Data matching is a sub discipline within data quality management. Data matching is about establishing a link between data elements and entities, that does not have the same value, but are referring to the same real-world construct. The most common example is establishing a link between two different data records probably describing the same person as for example:
- Bob Smith at 1 Main Str in Anytown
- Robert Smith at One Main Street in Any Town
Data matching can be applied to other master data entity types as companies, locations, products and more.
In the data matching world there has always been attempts to apply machine learning (or artificial intelligence if you like). This is because deterministic approaches usually result in too many false negatives being actual matching entities not found by the computer. Probabilistic / fuzzy logic approaches usually works better, but often not good enough.
One of my own attempts with machine learning was made within a solution at Dun & Bradstreet Nordic called GlobalMatchBox. One happy result of the machine learning capability was described in the post The Art in Data Matching.
In the recent years I have embraced product master data and product data quality within my business activities. The pain points in handling product information does in some cases include matching product entities but even more it is about matching the different taxonomies in use for product data, not at least between trading partners in business ecosystems.
So, machine learning leading to artificial intelligence is on my agenda again in a quest for matching metadata as told in the post It is time to apply AI to MDM and PIM.
How about you? Do you see a future with machine learning in data matching? Have you seen any happy results?
I definitely see a future for machine learning in data matching, there are already some non-specialist implementations for generic data matching using machine learning with solutions such as Reltio and H2O.ai. IMO, there is no single best way of matching, especially for contact data which is our focus – the best solution is to combine different approaches. The typical problem with a machine learning approach is that it takes time and a lot of user feedback to train the software on the organization’s data and therefore it is unlikely to deliver acceptable results during the evaluation process. I would expect an approach based on intelligent algorithms and standardization tables (built up as a result of experience on a lot of different customer datasets) to outperform a pure machine learning approach in the early days of evaluation/implementation. Following up the algorithm/table-based approach with machine learning to refine and improve results still further seems to promise better results than either approach in isolation.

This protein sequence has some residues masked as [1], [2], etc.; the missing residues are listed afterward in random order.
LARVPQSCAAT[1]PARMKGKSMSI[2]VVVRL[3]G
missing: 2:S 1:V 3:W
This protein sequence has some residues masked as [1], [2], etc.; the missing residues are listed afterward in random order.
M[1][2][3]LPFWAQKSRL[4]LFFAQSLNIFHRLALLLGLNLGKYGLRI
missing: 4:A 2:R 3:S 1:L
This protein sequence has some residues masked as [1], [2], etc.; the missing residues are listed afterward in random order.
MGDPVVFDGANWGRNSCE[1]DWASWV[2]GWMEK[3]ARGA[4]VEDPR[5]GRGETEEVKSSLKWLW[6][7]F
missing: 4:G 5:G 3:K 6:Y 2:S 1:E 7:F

Thanks a lot for commenting Steve. I had the pleasure of looking into the Reltio roadmap for data matching earlier this year. It is promising, but still in the making when it comes to machine learning. I agree about the need for intensive training on the machine learning part. The solution I was involved with at Dun & Bradstreet was gifted by a setup, where D&B received various client party master data on a daily basis to be matched against the D&B Worldbase often with inspection of the dubious results. That catered for a lot of training data, with improvement in the matching process as a result. This solution was exactly as you suggest a mix of different approaches.
First of all, thank you for running this blog, which I’ve been reading for a while now and which is quite unique in its genre.